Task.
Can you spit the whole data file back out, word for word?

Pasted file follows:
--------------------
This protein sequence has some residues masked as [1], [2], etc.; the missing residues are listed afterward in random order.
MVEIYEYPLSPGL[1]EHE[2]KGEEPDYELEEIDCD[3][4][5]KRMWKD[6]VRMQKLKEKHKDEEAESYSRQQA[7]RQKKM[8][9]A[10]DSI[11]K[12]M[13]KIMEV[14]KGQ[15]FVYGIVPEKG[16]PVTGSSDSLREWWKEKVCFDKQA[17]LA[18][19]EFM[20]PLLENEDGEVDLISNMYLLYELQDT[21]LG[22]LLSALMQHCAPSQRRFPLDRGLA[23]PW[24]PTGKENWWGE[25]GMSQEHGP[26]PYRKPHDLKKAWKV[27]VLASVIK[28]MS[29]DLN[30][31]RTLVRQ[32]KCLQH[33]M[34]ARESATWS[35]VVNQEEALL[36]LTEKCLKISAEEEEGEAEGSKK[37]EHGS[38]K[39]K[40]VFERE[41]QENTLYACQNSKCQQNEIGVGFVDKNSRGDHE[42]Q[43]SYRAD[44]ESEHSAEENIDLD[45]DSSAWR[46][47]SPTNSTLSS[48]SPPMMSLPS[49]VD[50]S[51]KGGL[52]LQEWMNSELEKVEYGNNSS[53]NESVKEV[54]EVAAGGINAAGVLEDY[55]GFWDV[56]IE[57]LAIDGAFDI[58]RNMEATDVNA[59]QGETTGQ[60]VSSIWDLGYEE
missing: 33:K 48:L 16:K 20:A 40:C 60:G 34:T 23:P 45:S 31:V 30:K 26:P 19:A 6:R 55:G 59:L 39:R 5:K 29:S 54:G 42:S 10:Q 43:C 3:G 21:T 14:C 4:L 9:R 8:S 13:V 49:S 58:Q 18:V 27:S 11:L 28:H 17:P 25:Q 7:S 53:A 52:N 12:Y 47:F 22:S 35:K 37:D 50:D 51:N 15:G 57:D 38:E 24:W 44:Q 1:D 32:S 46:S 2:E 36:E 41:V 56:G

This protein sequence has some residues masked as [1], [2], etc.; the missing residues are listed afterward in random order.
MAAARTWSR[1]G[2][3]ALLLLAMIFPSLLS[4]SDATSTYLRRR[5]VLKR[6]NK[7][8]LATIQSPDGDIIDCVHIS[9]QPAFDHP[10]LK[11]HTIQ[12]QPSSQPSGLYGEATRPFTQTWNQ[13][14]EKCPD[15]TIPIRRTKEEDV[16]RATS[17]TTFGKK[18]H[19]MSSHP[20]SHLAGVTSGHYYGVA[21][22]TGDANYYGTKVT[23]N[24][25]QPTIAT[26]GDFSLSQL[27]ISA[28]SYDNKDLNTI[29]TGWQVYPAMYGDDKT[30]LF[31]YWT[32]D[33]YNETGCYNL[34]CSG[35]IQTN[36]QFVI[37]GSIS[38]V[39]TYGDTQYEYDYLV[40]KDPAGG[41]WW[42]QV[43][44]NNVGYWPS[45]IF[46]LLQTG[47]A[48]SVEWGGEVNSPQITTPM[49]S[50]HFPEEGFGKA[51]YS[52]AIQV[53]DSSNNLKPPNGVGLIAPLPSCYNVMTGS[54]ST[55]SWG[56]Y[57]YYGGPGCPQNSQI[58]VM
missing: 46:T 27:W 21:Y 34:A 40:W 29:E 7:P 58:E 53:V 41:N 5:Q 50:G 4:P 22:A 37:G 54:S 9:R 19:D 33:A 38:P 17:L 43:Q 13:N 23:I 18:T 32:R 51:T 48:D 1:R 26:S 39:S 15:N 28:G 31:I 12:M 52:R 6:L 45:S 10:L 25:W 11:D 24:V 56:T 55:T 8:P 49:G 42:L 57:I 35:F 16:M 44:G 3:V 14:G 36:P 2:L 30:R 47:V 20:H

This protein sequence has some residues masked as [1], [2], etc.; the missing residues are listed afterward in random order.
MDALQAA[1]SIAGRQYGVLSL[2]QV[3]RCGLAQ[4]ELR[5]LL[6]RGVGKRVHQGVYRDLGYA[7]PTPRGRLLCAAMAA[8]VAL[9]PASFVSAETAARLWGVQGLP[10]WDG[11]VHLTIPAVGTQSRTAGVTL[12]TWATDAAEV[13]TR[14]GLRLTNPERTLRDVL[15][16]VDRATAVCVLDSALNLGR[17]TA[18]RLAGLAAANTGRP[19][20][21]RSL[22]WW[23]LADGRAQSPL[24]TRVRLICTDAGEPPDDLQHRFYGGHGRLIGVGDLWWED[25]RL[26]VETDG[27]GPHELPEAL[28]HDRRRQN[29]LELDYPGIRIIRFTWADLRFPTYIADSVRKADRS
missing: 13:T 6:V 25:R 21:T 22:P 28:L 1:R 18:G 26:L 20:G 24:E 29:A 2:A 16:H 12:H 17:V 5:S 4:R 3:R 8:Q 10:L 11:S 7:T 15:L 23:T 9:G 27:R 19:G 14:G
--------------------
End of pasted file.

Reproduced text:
This protein sequence has some residues masked as [1], [2], etc.; the missing residues are listed afterward in random order.
MVEIYEYPLSPGL[1]EHE[2]KGEEPDYELEEIDCD[3][4][5]KRMWKD[6]VRMQKLKEKHKDEEAESYSRQQA[7]RQKKM[8][9]A[10]DSI[11]K[12]M[13]KIMEV[14]KGQ[15]FVYGIVPEKG[16]PVTGSSDSLREWWKEKVCFDKQA[17]LA[18][19]EFM[20]PLLENEDGEVDLISNMYLLYELQDT[21]LG[22]LLSALMQHCAPSQRRFPLDRGLA[23]PW[24]PTGKENWWGE[25]GMSQEHGP[26]PYRKPHDLKKAWKV[27]VLASVIK[28]MS[29]DLN[30][31]RTLVRQ[32]KCLQH[33]M[34]ARESATWS[35]VVNQEEALL[36]LTEKCLKISAEEEEGEAEGSKK[37]EHGS[38]K[39]K[40]VFERE[41]QENTLYACQNSKCQQNEIGVGFVDKNSRGDHE[42]Q[43]SYRAD[44]ESEHSAEENIDLD[45]DSSAWR[46][47]SPTNSTLSS[48]SPPMMSLPS[49]VD[50]S[51]KGGL[52]LQEWMNSELEKVEYGNNSS[53]NESVKEV[54]EVAAGGINAAGVLEDY[55]GFWDV[56]IE[57]LAIDGAFDI[58]RNMEATDVNA[59]QGETTGQ[60]VSSIWDLGYEE
missing: 33:K 48:L 16:K 20:A 40:C 60:G 34:T 23:P 45:S 31:V 30:K 26:P 19:A 6:R 55:G 59:L 39:R 5:K 29:S 54:G 42:S 10:Q 43:C 3:G 21:T 14:C 4:L 9:R 8:S 13:V 49:S 58:Q 18:V 27:S 11:L 28:H 17:P 25:Q 7:S 53:A 52:N 12:Y 47:F 22:S 35:K 37:D 50:D 51:N 15:G 57:D 38:E 24:W 44:Q 1:D 32:S 46:S 2:E 36:E 41:V 56:G

This protein sequence has some residues masked as [1], [2], etc.; the missing residues are listed afterward in random order.
MAAARTWSR[1]G[2][3]ALLLLAMIFPSLLS[4]SDATSTYLRRR[5]VLKR[6]NK[7][8]LATIQSPDGDIIDCVHIS[9]QPAFDHP[10]LK[11]HTIQ[12]QPSSQPSGLYGEATRPFTQTWNQ[13][14]EKCPD[15]TIPIRRTKEEDV[16]RATS[17]TTFGKK[18]H[19]MSSHP[20]SHLAGVTSGHYYGVA[21][22]TGDANYYGTKVT[23]N[24][25]QPTIAT[26]GDFSLSQL[27]ISA[28]SYDNKDLNTI[29]TGWQVYPAMYGDDKT[30]LF[31]YWT[32]D[33]YNETGCYNL[34]CSG[35]IQTN[36]QFVI[37]GSIS[38]V[39]TYGDTQYEYDYLV[40]KDPAGG[41]WW[42]QV[43][44]NNVGYWPS[45]IF[46]LLQTG[47]A[48]SVEWGGEVNSPQITTPM[49]S[50]HFPEEGFGKA[51]YS[52]AIQV[53]DSSNNLKPPNGVGLIAPLPSCYNVMTGS[54]ST[55]SWG[56]Y[57]YYGGPGCPQNSQI[58]VM
missing: 46:T 27:W 21:Y 34:A 40:W 29:E 7:P 58:E 53:V 41:N 5:Q 50:G 4:P 22:A 37:G 54:S 9:R 19:D 33:A 38:P 17:L 43:Q 13:N 23:I 18:T 32:R 51:T 48:D 1:R 26:S 39:S 15:N 28:G 31:I 12:M 52:R 6:L 45:S 10:L 25:W 11:D 24:V 56:T 55:T 8:P 49:G 42:L 57:I 35:F 16:M 44:G 3:V 14:G 36:P 2:L 30:R 47:V 20:H

This protein sequence has some residues masked as [1], [2], etc.; the missing residues are listed afterward in random order.
MDALQAA[1]SIAGRQYGVLSL[2]QV[3]RCGLAQ[4]ELR[5]LL[6]RGVGKRVHQGVYRDLGYA[7]PTPRGRLLCAAMAA[8]VAL[9]PASFVSAETAARLWGVQGLP[10]WDG[11]VHLTIPAVGTQSRTAGVTL[12]TWATDAAEV[13]TR[14]GLRLTNPERTLRDVL[15][16]VDRATAVCVLDSALNLGR[17]TA[18]RLAGLAAANTGRP[19][20][21]RSL[22]WW[23]LADGRAQSPL[24]TRVRLICTDAGEPPDDLQHRFYGGHGRLIGVGDLWWED[25]RL[26]VETDG[27]GPHELPEAL[28]HDRRRQN[29]LELDYPGIRIIRFTWADLRFPTYIADSVRKADRS
missing: 13:T 6:V 25:R 21:T 22:P 28:L 1:R 18:G 26:L 20:G 24:E 29:A 2:A 16:H 12:H 17:V 5:S 4:R 3:R 8:Q 10:L 11:S 7:T 15:L 23:T 9:G 27:R 19:G 14:G